The president continued to butt heads with Israeli officials over the coming months. Carter wanted to give Palestinians “a voice in their own future.” But Israelis were deadset against such a thing. Ambassador Ephraim “Eppie” Evron and Foreign Minister Moshe Dayan met Carter and didn’t like him. Evron commented on his “very artificial smile.” Dayan rejected Carter’s plans “as possibly leading to an independent Palestinian state.”

The Israelis cited several private written commitments by previous administrations to Israel, including a promise by Nixon to Golda Meir in 1970 that there would be no Israeli withdrawal from the occupied territories till there was total peace with Arab countries and Nixon and Gerald Ford assuring Israel that it would get “advance consultations” before the US made “any major decision.”

Then on October 1, 1977, the U.S. blindsided Israel. The White House and the Soviet Union announced a Geneva conference on the Middle East with the obvious intention of declaring a superpowers’ plan for peace.

Some staff rebelled. Jordan was enraged. Mark Siegel almost swerved off the road he was so shocked to hear the news.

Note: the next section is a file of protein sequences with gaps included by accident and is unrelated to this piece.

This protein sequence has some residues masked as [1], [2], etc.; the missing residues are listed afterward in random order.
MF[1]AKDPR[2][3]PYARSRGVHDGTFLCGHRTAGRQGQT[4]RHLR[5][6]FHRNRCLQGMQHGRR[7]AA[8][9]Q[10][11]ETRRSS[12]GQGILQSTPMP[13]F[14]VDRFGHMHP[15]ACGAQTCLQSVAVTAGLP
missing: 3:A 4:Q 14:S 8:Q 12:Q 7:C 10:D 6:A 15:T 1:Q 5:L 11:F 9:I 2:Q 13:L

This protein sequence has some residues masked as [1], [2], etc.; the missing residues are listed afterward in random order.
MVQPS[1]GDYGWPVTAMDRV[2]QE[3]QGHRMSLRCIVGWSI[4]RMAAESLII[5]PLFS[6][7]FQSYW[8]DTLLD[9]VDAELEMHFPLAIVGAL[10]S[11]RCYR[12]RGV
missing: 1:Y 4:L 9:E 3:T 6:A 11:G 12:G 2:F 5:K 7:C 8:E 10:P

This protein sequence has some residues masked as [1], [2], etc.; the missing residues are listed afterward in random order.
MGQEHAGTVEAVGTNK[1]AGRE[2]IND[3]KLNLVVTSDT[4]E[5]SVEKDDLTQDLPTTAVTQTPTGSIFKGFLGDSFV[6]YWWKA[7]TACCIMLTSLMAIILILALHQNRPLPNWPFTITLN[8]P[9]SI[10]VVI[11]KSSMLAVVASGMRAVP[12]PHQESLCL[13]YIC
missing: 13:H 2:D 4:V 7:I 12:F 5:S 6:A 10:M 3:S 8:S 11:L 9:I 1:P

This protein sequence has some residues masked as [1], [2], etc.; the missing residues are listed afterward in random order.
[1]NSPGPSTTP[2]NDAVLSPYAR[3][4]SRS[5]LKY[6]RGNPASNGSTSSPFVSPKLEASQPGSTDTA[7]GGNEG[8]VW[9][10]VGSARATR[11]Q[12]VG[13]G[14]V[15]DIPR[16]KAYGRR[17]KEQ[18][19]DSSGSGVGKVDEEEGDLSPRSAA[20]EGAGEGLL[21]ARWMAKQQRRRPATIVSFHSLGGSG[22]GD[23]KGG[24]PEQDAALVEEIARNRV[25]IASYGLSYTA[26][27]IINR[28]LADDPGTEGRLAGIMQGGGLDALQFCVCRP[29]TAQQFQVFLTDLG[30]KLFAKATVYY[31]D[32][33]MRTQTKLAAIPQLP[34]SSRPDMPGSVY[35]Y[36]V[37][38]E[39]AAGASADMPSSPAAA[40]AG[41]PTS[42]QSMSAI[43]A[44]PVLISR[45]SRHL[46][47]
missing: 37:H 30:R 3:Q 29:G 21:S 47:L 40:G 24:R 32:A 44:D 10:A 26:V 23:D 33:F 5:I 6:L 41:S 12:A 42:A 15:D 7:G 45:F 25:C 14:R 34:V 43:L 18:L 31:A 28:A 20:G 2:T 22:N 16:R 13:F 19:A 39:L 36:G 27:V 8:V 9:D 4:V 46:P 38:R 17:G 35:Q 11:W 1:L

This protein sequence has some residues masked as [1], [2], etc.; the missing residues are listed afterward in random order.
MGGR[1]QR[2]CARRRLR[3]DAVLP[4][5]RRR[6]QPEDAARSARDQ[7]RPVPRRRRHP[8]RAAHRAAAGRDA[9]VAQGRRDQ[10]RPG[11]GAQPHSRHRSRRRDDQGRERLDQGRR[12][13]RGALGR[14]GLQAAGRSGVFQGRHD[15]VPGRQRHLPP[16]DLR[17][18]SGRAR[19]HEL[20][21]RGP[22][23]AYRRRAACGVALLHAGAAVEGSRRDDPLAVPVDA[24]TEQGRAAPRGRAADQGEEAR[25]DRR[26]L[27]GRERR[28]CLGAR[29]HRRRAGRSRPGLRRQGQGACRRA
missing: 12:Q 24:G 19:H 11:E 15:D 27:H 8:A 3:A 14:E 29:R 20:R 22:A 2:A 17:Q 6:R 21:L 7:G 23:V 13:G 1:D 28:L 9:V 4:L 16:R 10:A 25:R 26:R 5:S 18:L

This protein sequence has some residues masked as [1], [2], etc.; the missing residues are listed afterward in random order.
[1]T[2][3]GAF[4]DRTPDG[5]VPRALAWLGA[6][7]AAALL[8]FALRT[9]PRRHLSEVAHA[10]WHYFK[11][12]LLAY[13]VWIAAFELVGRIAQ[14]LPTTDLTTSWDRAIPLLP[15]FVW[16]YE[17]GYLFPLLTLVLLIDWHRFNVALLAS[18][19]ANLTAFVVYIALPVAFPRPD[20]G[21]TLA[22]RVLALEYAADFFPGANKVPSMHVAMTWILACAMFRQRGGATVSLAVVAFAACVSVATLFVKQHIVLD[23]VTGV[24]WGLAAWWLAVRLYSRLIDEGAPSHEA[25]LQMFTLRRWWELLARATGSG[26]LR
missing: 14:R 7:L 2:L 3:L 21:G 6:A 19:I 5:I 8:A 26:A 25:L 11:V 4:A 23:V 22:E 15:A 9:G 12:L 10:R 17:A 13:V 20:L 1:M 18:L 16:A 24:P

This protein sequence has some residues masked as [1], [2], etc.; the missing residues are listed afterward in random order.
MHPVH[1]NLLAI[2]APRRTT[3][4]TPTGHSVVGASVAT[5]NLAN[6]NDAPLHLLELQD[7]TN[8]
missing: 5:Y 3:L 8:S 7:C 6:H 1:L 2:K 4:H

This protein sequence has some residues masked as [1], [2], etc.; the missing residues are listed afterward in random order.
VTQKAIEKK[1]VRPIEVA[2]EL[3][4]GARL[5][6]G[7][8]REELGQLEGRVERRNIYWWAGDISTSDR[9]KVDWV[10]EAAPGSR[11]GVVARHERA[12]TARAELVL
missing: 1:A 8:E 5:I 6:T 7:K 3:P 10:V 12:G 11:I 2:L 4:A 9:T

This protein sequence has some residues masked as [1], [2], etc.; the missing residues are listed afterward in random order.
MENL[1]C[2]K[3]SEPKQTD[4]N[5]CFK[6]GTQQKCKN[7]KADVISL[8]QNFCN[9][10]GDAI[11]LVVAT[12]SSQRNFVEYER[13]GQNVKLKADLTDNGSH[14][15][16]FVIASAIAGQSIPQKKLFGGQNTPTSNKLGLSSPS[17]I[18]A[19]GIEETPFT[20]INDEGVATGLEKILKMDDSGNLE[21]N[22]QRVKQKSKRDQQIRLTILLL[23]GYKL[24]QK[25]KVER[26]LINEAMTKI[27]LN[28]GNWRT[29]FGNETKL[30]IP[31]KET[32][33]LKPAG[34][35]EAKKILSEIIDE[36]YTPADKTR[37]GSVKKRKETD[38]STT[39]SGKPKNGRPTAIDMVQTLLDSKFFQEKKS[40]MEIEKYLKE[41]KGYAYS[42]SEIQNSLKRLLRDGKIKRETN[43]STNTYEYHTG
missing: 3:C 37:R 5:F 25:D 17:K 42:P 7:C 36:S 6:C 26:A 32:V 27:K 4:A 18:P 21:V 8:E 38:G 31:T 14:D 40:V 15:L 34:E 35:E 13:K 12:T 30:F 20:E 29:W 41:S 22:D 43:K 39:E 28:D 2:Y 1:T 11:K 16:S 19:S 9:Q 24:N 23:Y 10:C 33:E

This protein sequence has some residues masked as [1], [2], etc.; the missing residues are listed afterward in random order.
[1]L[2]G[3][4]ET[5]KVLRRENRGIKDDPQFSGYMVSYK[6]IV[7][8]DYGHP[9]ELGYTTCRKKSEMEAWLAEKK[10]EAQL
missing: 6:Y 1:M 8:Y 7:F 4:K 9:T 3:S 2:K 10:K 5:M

“[A] firestorm arose, orchestrated by Dayan. The American Jewish leadership went into open war against the president in ways rarely seen before or since…. The casus belli was not just the lack of prior consultation with Israel but an elevation of the interest of the Palestinians into ‘legitimate rights’…”

The Conference of Presidents sent a telegram to Vance decrying “an abandonment of America’s historic commitment to the security and survival of Israel.” While AIPAC warned that “the U.S. is devaluing commitments to Israel” and it organized a letter writing offensive in Congress.

Mark Siegel told Eizenstat in an interview that the announcement drove “Jimmy Carter’s stock in the American Jewish community substantially below any U.S. president since the creation of the state of Israel, and I’m including… Eisenhower’s stock.” He reminded Jordan of the number of states Carter won with strong Jewish support and concluded, “The talk in the American Jewish community is getting very ugly. The word ‘betrayal’ is being used more and more.”

Carter did not understand the reaction. He had a meeting with two Jewish aides, Eizenstat and White House counsel Bob Lipshutz, to ask why Jews were so upset. Eizenstat said he shared the concern that Palestinian participation in the conference “could be seen as a precursor to an independent Palestinian state on Israel’s border.”

Carter had to meet with Jewish congressmen on October 6. He said he should have briefed Congress in advance but said, “I will commit suicide before I abandon Israel.”


IV. A Superpower Caves to a Small State